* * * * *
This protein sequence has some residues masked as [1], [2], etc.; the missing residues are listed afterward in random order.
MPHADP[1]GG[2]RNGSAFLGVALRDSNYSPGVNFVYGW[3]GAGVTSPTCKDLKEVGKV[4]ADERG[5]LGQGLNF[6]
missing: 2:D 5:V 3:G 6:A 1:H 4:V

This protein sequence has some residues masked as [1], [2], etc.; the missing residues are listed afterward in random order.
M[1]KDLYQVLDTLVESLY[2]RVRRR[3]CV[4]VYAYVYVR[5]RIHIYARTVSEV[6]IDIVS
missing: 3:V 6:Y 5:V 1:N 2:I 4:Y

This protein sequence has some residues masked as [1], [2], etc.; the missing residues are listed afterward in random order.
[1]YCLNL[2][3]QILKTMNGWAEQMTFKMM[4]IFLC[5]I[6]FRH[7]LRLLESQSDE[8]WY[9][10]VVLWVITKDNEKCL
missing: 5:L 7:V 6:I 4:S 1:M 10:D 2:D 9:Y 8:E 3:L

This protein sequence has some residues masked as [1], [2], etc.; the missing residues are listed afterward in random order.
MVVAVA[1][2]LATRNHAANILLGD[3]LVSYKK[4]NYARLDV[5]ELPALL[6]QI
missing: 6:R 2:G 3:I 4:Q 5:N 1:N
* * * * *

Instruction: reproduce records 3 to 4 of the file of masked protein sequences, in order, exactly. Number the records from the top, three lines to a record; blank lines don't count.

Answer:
This protein sequence has some residues masked as [1], [2], etc.; the missing residues are listed afterward in random order.
[1]YCLNL[2][3]QILKTMNGWAEQMTFKMM[4]IFLC[5]I[6]FRH[7]LRLLESQSDE[8]WY[9][10]VVLWVITKDNEKCL
missing: 5:L 7:V 6:I 4:S 1:M 10:D 2:D 9:Y 8:E 3:L

This protein sequence has some residues masked as [1], [2], etc.; the missing residues are listed afterward in random order.
MVVAVA[1][2]LATRNHAANILLGD[3]LVSYKK[4]NYARLDV[5]ELPALL[6]QI
missing: 6:R 2:G 3:I 4:Q 5:N 1:N